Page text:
We put it to the test in our world-exclusive review. Are you excited yet? Firstly, every waveform — sawtooth, pulse, triangle and white noise — is available simultaneously, and you can control the contribution of each of these in the six-channel Oscillator Mixer, together with For the sawtooth, this is called Ultrasaw, and it adds two phase-shifted copies of the sawtooth wave into the signal. For the pulse wave, the waveshaping is in the form of pulse-width modulation PWM , which can be applied from either the filter envelope with positive or negative polarity, or from the main LFO low-frequency oscillator , or from both at the same time.
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Arturia first appeared on my radar in when they released the Minimoog V soft synth, soon following this with emulations of further classics such as the ARP , Jupiter 8, CS80, Prophet 5 and VS, and more.
The small, light, simple and affordable MiniBrute monosynth appeared in and was an immediate success, as was its smaller, lighter, simpler and even more affordable sibling, the MicroBrute, which was released the following year. Meanwhile, in the Mini and MicroBrute world, the company had been releasing special editions and differently coloured versions of the same synths, and this kept them in the public eye but illustrated that little else had changed in five years.
Furthermore, there are no dedicated vibrato and control sections, and the arpeggiator is implemented differently. Oh yes The next five are all related to waveform generation.
The final knob controls the amount of frequency modulation, which means that it affects all three waveforms simultaneously. Linear FM is also available via the patchbay, and this adds yet another flavour. The filter will self-oscillate in all modes, but not across the whole range.
Three pre-patched modulation sources are connected to the filter; the ADSR contour generator and aftertouch affect the cutoff frequency, while LFO1 affects the amount of resonance. On the other hand, the omission of pre-patched keyboard tracking is unusual. As usual, modest settings generate overdrive, while higher ones create less predictable responses. In contrast, the maximum ADSR contour times are surprisingly short: just 3s or thereabouts for the attack and perhaps 5s to 6s for the decay and release.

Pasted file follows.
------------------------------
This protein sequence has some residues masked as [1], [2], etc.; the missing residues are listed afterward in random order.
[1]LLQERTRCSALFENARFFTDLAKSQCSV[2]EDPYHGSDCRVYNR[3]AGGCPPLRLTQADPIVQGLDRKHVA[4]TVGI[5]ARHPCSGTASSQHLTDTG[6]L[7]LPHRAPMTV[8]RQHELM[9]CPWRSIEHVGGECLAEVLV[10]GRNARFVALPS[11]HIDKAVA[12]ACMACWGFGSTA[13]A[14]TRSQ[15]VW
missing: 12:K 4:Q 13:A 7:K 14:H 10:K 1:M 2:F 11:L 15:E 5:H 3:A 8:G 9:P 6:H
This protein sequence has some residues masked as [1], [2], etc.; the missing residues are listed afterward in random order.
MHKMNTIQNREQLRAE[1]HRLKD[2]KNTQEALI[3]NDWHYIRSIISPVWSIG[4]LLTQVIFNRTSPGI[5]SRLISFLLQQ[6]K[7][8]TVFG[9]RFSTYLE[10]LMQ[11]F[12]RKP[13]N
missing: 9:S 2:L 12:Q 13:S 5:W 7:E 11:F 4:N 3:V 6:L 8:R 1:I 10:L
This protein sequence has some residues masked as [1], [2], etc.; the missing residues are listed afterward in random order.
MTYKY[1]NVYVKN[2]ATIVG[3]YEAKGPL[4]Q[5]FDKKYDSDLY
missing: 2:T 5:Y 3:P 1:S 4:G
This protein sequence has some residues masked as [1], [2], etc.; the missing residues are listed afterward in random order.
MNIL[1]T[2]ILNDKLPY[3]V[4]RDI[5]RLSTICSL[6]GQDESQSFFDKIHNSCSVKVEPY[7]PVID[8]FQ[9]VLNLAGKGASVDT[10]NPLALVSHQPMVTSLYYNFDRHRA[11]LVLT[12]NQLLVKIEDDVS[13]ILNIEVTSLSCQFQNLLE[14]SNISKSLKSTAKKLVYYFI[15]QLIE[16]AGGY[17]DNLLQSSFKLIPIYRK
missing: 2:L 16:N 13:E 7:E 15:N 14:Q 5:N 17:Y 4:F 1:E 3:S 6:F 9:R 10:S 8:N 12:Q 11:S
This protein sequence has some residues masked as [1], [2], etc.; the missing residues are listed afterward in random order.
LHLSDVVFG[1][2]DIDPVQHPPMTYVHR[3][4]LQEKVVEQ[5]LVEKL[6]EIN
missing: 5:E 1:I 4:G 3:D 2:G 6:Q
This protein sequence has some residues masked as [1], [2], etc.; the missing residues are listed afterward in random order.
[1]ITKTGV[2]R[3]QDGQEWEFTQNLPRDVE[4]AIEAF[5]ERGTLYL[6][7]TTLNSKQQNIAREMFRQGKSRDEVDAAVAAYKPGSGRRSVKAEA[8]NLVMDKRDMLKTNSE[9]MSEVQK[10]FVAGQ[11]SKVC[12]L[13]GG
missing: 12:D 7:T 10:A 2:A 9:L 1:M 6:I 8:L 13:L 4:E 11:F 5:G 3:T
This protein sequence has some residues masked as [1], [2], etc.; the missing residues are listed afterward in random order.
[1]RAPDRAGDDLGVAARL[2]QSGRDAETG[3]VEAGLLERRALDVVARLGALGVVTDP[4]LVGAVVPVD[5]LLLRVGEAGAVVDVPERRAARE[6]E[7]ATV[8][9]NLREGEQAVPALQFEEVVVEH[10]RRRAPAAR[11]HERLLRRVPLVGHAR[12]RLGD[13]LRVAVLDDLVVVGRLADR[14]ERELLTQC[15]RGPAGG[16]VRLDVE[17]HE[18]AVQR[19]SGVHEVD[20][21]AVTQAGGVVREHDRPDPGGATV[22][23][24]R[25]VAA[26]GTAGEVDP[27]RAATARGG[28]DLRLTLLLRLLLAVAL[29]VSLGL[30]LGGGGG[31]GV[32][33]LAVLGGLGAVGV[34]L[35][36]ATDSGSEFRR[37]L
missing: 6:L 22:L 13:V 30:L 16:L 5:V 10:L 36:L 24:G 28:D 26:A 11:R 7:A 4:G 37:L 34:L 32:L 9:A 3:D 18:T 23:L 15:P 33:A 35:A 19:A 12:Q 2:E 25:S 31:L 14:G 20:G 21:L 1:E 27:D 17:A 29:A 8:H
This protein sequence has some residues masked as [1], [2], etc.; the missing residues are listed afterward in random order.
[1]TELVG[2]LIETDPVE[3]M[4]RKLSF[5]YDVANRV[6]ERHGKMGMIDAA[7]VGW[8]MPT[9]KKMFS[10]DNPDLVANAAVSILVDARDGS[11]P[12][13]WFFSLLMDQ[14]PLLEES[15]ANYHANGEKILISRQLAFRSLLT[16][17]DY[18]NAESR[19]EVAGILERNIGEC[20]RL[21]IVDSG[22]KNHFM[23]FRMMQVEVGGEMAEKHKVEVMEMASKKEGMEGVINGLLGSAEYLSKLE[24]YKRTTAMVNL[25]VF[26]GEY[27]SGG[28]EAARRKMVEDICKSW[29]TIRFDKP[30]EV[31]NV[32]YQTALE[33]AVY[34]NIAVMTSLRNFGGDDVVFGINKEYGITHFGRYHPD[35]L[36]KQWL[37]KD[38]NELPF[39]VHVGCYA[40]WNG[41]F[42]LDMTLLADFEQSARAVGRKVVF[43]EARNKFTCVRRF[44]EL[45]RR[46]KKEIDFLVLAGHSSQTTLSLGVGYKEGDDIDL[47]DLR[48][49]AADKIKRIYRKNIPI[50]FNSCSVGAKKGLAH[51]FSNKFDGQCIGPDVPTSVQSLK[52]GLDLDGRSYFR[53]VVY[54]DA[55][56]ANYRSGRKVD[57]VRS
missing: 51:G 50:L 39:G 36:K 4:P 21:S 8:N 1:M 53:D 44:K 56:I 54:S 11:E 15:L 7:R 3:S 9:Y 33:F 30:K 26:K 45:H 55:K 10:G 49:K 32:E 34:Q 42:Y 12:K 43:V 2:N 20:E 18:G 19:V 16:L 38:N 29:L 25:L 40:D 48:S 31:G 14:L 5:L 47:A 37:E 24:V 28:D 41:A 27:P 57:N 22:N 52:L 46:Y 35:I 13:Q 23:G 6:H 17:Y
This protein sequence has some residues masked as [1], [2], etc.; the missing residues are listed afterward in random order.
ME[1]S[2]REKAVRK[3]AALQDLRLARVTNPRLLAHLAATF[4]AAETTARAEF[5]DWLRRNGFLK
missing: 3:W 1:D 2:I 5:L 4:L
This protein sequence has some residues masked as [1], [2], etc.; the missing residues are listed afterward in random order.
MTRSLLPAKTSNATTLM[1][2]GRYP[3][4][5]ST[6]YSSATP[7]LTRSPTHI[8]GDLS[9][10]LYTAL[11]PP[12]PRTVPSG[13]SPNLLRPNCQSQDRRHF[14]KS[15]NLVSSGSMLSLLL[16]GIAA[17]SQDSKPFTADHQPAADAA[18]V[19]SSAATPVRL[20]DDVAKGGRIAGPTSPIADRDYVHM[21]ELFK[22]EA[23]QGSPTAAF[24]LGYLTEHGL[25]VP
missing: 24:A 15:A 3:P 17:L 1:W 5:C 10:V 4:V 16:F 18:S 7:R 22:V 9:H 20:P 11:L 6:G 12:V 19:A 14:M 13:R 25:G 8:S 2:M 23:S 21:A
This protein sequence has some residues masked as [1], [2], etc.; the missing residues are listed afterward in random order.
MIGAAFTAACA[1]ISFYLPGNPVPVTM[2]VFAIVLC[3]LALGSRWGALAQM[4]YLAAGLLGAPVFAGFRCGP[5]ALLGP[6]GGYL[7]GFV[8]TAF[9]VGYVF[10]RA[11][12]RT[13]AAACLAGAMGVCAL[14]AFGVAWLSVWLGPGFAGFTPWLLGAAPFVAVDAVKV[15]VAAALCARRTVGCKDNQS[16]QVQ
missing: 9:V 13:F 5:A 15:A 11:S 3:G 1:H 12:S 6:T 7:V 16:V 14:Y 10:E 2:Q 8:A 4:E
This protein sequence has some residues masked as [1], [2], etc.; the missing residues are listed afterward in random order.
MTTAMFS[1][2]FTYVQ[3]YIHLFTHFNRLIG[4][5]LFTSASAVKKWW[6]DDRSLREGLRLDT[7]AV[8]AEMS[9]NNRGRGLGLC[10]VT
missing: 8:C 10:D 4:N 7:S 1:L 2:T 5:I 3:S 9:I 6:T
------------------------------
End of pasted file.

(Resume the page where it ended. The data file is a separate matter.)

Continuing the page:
So, at last, we come to the patchbay. This offers 48 connections divided into 28 inputs plain text legends and 20 outputs white box legends , all using 3. One of the panels in the patchbay is marked MIDI, which is confusing because, with no MIDI cable connected, the four sockets in this section carry the pitch CV, gate, key velocity and modulation CV mod wheel or aftertouch generated within the MiniBrute 2 itself.
However, there are no multi-octave modes. Its sequencer allows you to create and store up to eight monophonic sequences of up to 64 steps. Then press Stop to end input, and press Play to play. Real-time recording is no harder; press Record and Play together and play from the keyboard into an existing sequence of defined length.
To be polite, this is far from ideal. I also stumbled across some neat patches of my own. Almost, but not quite. And yet more interesting sounds were conjured using voltage-controlled resonance. Nonetheless, the MiniBrute 2 has its limitations, as well as attributes that some people might feel are limitations, but which others embrace. Also be aware that, despite the greater complexity and flexibility of the new model, there are some MiniBrute sounds — primarily those with slow contour sweeps or independent ADSR contours — that the MiniBrute 2 on its own cannot recreate.
Each pattern comprises three sequences of up to 64 steps, defined as four pages of 16 steps. Finally, sequence 3, selected by pressing the Press pressure button, also offers 13 types, but with velocity replaced by pressure. The three sequences can be defined separately with their own lengths, quantisations and play modes forward, backward, alternate or random unless sequence 2 is set to velocity or sequence 3 is set to pressure or both , in which case either or both become part of sequence 1 and act as extra rows within that.
The MiniBrute 2S is smaller than its keyboarded sibling, its front panel measuring x mm. For example, if velocity or pressure is selected, the secondary function in both cases is glide. In addition to the sequencer, the MiniBrute 2S includes an arpeggiator. Unlike that in the keyboard version, this offers just six modes, but you can use it in tandem with the sequencer, playing the sequence unless you hold down buttons or send MIDI notes to define an arpeggio.